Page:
Kobe Bryant 1978 – 2020

“When we are saying this cannot be accomplished, this cannot be done, then we are short-changing ourselves. My brain, it cannot process failure. It will not process failure. Because if I have to sit there and face myself and tell myself, ‘You’re a failure,’ I think that is a worse, that is almost worse than death.” – Kobe Bryant

There are few moments in life that you will remember vividly. What you were doing, what you were wearing, who you were with and how you felt. There are few moments that you will recall where the same sense of shock, disbelief, sadness and emotion will wash over you every time you think of it.

For most basketball fans around the world, January 26th (US time), was one of those moments.

At first you may have not wanted to believe it. You may have scrolled past the post on social media. You may have brushed it off as another death hoax that are so regularly circulated on social media. Because, Kobe was invincible. Broken fingers, torn Achilles, fractured knees, sprained ankles – he just kept moving forward.

“I don’t want to be the next Michael Jordan, I only want to be Kobe Bryant.” – Kobe Bryant

The irony is that whilst Kobe was undoubtedly Kobe – his own man, creating his own path, leaving his own legacy, Kobe is also probably the closest player we’ve seen to Michael Jordan – not just in style, attitude and skill – but in the indelible mark he leaves on the game. Few players can both unite and divide the entire basketball community the way Michael Jordan or Kobe Bryant have. Hated by opposition fans, but respected for their ability and passion for the game. Loved by their team’s fans around the world, who don their jerseys to play against friends, or who just love the spirit with which they played.

After so many seasons of dominating the court, Kobe had just started dominating his “second career” of being a Dad, a coach, a mentor, a leader. After so long on the road and internationally, now would be his time to focus on his family, his creative pursuits, his life after basketball. He could nurture his daughters’ love of sport, especially Gianna’s passion and talent for basketball. He could take her to NBA and WNBA games to show her not only his world, but also what could be hers. We watched him on the sideline, discussing plays, shots, positioning. We watched her learning from one of the greatest players to step on an NBA court, soaking up the opportunity to learn and grow. We saw him coach, imparting his knowledge to improve not just his own child, but her entire team.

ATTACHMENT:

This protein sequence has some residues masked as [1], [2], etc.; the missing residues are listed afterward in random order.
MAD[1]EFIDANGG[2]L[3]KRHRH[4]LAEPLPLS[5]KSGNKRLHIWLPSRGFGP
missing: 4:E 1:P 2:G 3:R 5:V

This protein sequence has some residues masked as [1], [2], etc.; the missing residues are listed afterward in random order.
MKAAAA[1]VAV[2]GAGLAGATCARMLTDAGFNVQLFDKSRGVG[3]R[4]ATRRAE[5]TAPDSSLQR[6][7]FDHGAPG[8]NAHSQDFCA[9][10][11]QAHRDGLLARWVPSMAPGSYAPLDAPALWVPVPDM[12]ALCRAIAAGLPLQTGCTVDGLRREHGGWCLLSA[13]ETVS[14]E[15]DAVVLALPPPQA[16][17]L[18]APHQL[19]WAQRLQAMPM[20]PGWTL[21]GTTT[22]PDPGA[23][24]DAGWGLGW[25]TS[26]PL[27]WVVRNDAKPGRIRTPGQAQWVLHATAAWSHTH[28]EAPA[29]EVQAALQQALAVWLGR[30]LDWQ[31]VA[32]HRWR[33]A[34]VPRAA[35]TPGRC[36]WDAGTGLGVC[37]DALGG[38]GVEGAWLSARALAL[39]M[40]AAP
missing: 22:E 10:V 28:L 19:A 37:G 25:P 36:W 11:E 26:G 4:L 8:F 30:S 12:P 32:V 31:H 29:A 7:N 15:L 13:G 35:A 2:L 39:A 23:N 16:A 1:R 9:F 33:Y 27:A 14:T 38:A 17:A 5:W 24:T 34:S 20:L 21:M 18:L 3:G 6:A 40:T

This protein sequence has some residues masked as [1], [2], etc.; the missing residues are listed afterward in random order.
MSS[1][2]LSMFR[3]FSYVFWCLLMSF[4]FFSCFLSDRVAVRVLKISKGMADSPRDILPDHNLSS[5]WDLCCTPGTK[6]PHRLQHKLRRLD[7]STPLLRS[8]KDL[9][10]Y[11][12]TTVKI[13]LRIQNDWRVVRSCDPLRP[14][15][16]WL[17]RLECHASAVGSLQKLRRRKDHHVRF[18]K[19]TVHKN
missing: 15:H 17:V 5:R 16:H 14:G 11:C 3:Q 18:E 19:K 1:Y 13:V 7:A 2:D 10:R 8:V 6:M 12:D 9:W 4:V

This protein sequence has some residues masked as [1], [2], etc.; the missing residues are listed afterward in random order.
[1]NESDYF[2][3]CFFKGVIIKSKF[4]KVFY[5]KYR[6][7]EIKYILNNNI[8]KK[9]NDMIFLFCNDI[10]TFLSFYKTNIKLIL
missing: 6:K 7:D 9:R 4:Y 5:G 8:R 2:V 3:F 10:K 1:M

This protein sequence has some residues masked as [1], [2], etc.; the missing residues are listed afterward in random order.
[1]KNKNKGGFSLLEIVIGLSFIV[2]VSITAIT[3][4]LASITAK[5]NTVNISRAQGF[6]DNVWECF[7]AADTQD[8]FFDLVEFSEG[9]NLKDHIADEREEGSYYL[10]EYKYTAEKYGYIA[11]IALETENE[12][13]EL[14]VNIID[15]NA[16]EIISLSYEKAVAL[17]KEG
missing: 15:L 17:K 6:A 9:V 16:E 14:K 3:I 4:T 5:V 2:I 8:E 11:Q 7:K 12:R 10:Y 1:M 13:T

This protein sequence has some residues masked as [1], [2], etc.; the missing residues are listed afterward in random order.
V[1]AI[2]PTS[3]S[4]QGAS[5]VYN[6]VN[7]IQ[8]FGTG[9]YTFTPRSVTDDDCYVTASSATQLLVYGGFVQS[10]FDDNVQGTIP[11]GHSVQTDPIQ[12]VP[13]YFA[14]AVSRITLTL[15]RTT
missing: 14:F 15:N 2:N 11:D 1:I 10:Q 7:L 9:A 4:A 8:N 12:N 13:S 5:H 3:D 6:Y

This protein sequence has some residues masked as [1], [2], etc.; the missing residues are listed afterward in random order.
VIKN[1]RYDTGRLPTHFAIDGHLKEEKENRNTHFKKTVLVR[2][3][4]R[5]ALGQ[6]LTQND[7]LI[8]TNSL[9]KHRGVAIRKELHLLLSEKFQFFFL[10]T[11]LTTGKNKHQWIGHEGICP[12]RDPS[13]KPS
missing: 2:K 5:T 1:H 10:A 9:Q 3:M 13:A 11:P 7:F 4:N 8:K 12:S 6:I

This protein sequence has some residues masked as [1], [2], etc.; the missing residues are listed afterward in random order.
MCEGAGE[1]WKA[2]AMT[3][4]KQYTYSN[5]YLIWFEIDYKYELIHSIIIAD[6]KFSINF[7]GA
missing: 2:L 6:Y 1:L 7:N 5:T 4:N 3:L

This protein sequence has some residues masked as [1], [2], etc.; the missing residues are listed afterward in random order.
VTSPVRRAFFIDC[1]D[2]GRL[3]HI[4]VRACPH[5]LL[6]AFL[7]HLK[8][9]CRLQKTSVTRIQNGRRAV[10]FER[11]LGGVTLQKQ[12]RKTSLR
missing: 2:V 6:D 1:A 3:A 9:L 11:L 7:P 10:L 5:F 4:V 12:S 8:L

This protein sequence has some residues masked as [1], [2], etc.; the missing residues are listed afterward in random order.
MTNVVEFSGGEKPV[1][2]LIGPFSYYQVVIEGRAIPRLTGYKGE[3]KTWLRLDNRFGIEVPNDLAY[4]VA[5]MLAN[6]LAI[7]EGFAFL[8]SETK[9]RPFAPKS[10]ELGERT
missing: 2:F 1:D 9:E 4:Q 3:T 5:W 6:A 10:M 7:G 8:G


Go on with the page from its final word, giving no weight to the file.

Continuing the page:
We watched him dissect plays on Detail – showing us how he had viewed things, so that we could learn and understand as well. We saw him win an Oscar for his short film ‘Dear Basketball’, which gave us an insight into his love of the game, and how deeply he connected with it, and through it, us.

If you want to honour Kobe Bryant – get your ball, lace up your shoes, and go out onto the court. Practice like he practiced. Compete like he competed. Accept no excuses, and let nothing stand in your way. There would be no greater testament to Kobe Bryant than to take the lessons that he so generously shared and live up to your full potential. But share your passion, share your dedication, share your love of the game with your family, your friends – let them know what basketball is outside of the lines on the court. Basketball is friends. Basketball is family. Basketball is more than just a sport – it can unite strangers across the world. Keep the love of the game with spark that passion in the next generation, because we were lucky enough to see Kobe’s passion in Gigi’s game.

But this tragedy isn’t just about Kobe either – there were nine people on the helicopter when it went down. We’ll never know what heights Gigi, Alyssa and Payton may have reached. – so much potential cut short, far too soon. And generations of basketball and baseball players will not receive the coaching, love and mentorship of all the coaches and parents lost on that helicopter. Mourn their loss with Kobe’s, and use their examples to create something bigger than yourself.

“For of all sad words of tongue or pen, The saddest are these: ‘It might have been!'”

– Maud Mulller, John Greenleaf Whittier (1807-1892)

Rest In Peace Kobe Bryant

Rest In Peace Gianna Bryant

Rest In Peace Alyssa Altobelli

Rest In Peace John Altobelli

Rest In Peace Kerry Altobelli

Rest in Peace Christina Mauser

Rest in Peace Sarah Chester

Rest in Peace Payton ChesterRest in Peace Ara Zobayan